This is a very clever book on a number of levels. Peter Swanson has pulled off two very difficult tricks in one book:
- He has made us care about a character who, if not actively dislikeable, has nothing to commend him. The protagonist makes a point of telling us that he finds it easy enough to make someone’s surface acquaintance but almost impossible to move beyond that to real friendship, and that is exactly the way the reader feels about him
- He has written a new version of a very well-known book – probably one of Agatha Christie’s best-known and most written about – without our realising that that is what we are reading until quite late in the book. We know something is going on and Swanson nudges us in that direction with a cleverly inserted musing on the history and current popularity of the unreliable narrator – but it isn’t until the final two chapters (which closely parallel the final two chapters of the Christie book) that we completely understand what the author is up to.
This is not really a mystery in the Agatha Christie sense, because the unravelling does not come from a series of clues – instead, as is normal in mystery fiction today, the killer is simply introduced to us at the appropriate point. The reason I’ve taken half a star if you’re reading this on my blog and a full star if you’re reading it on Amazon from something that is otherwise five-star perfect is that there is no “Of course!” moment – you don’t think, as you do with the very best mysteries, “How did I miss that? It’s been staring at me almost from Page 1.”
Nevertheless, it’s an excellent book and I recommend it.
You have to have a genre
There’s a question that every writer has to answer about every book. The question is: What genre is it? Readers want to know, because readers have firm opinions about the genres they like and those they don’t. If you ask me, for example, I’ll tell you I don’t like dystopian fiction although it isn’t really true because Margaret Atwood is one of my favourite authors. But it isn’t just readers – whoever is responsible for marketing your book also wants to know what genre it is because that’s the central plank in the marketing platform they build.
So I have been asked the question: What genre is my new book, Darkness Comes? In fact, I’ve been asked that question rather a lot. And I always try to give some sort of answer because that’s what you do. But the fact is: I haven’t a clue. I don’t know what genre you’d call it.
Usually, I do know
When I wrote Zappa’s Mam’s a Slapper, I was pretty clear that I was writing a coming of age novel. And when I wrote Sharon Wright: Butterfly, I knew it was essentially a book about the criminal classes and two contract killers, so if anyone asked I’d say it was a crime novel. But this one? Darkness Comes? I can’t place it in a genre. Which wouldn’t bother me, except that it makes selling the book to readers difficult. Before they buy a book, readers want to know what kind of book it is. And I suppose that’s a reasonable wish. So let me try.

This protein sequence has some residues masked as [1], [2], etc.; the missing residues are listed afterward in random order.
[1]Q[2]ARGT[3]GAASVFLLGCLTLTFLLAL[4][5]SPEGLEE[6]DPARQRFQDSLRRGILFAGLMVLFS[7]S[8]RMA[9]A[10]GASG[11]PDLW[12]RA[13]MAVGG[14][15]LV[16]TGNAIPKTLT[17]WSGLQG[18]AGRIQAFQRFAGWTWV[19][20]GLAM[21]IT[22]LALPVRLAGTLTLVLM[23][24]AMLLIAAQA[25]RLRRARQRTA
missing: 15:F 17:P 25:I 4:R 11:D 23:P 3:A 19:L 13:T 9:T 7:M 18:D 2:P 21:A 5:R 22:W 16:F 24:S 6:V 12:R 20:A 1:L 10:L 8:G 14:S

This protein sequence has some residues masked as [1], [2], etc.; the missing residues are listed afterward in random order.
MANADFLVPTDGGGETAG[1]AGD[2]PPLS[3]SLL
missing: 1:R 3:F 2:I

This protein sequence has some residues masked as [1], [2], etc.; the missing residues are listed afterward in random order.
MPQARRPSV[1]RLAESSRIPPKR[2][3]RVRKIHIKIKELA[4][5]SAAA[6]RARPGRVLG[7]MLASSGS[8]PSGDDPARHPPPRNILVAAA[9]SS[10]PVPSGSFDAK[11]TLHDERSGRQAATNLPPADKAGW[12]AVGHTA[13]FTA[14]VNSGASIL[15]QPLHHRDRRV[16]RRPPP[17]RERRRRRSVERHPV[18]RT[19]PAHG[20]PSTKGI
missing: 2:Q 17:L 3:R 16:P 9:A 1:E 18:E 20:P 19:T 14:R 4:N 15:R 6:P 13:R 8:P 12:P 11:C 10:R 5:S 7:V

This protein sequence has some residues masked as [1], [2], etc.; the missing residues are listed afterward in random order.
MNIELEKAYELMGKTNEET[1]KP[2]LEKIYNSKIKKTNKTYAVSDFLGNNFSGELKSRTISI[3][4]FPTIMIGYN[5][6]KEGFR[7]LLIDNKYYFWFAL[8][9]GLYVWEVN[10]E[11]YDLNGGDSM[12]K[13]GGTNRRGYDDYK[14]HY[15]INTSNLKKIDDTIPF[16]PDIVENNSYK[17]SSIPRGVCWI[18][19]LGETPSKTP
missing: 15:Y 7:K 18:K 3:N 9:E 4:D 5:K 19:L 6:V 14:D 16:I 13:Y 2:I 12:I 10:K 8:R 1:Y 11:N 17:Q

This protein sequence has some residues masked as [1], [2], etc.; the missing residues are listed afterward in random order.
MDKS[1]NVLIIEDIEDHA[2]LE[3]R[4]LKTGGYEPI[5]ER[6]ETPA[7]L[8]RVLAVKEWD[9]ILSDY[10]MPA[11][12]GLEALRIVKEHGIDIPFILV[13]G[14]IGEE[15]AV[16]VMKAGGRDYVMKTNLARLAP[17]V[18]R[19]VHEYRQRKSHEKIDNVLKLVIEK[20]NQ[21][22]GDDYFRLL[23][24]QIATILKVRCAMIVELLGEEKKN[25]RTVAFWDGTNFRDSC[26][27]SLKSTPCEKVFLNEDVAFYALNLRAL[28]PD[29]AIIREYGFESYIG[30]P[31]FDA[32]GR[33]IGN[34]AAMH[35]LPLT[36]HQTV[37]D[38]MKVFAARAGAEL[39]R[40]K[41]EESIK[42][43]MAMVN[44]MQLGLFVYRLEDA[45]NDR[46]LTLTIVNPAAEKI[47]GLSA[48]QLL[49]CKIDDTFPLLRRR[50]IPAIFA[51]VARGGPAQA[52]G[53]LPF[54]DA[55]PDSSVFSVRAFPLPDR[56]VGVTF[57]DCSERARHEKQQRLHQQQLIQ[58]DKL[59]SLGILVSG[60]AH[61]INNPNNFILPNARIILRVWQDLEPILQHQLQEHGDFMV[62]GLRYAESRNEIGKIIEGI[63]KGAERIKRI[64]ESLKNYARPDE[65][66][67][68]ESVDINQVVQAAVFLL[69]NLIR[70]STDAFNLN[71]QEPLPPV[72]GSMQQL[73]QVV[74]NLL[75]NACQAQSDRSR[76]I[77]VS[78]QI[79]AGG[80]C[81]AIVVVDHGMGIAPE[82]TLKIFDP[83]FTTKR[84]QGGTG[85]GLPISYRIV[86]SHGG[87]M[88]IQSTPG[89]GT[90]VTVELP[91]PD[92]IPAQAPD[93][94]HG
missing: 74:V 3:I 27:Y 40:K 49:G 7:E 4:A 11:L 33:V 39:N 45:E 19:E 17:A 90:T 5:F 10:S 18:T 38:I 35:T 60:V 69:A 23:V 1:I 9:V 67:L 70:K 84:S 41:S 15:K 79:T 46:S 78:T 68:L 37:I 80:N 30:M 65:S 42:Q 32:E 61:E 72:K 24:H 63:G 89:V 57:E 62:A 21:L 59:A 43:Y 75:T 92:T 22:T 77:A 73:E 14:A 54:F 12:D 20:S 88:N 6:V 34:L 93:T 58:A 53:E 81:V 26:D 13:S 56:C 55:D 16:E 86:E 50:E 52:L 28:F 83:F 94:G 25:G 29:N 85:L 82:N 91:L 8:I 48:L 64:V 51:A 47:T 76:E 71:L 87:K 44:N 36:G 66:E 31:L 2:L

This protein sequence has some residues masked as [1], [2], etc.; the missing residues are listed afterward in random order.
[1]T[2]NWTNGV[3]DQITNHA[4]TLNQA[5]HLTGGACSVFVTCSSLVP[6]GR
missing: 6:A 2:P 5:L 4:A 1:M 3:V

Horror it is not
When I first uploaded Darkness Comes to Amazon, I was shocked to see that they put it in the Horror genre. Shocked because, however much trouble I have saying what genre it IS in, I find it easy to list a whole bunch that it isn’t in. And it isn’t Horror. It isn’t Romance, either, or mystery, or crime (although there is a lot of crime in it).
So let’s take a look. The hero is Ted Bailey. Something bad happens to Ted Bailey when he’s still in his teens. Then something else bad happens to him when he’s just out of them. There’s no question that those bad things affect him in his later life, but really Ted’s problem is that he goes with the flow. He lets things happen. And the things that happen include fraud, and selling drugs, and living in Marseille with a woman who has sex with other men for money, and working for the French security services, and setting up a company to sell goods at an immoral profit margin to people who should not be allowed to buy them. Not infrequently, those goods are arms and, when he sells them, he’s breaking an embargo. Oh yes – and he kills one or two people. Well, more than one or two when you come down to it.
But while he’s doing those things, he also does other, more normal things. The sort of things that I do and you do. He falls in love – sometimes he doesn’t choose the woman he falls in love with very well, but there’s nothing unique in that. He helps people facing bad times and he tries not to let them know who it is that helps them. And when he has someone he thinks of as his daughter, he gives her all the love and all the care that the best human beings among us could come up with.
But that stuff – all of that stuff – is, in a way, beside the point. Because the story opens when Ted has an out of body experience after a heart attack. And what follows is a trial for his immortal soul. You might think, after what I’ve told you about his life, that he has no chance – but Saint Peter has enough doubt about that to send Alex, who was Ted’s fiancée and was murdered for it, back from heaven to conduct his defence. And we learn some things about heaven, and about God, that are nothing like the things humans have been taught for the last 2000 years.
There’s More! The Chat Show
Is that it? Not quite. For reasons best known to my imagination (an imagination that has landed me in trouble many times in the past), the trial takes the form of a chat show. And chat shows have guests. In this case, the guests include Peter Sellers, Barabbas, Henry Blofeld, John Betjeman, Ras Tafar, the one-time Emperor of Ethiopia, and a few other people. Some of the guests are still alive; most of them are dead. When you put all that together, and you say we HAVE to have a genre, you end up (and I did end up) saying that the book is about the supernatural.
So there you are: Darkness Comes is a novel about the supernatural. But this, for me, is the difficult bit. Because what seems supernatural to you is probably what seems quite normal to me. I’ve always been aware of another world on the edge of this one, shading into it and sometimes letting itself be seen. When Ted is in his suspended state on the edge of death, he sees things he’s never seen before – but they’ve always been there. They simply aren’t visible to most of the living most of the time.
The book is available in paperback and for Kindle. If you read it, and if then you know what genre it is, tell me. I really would like to know.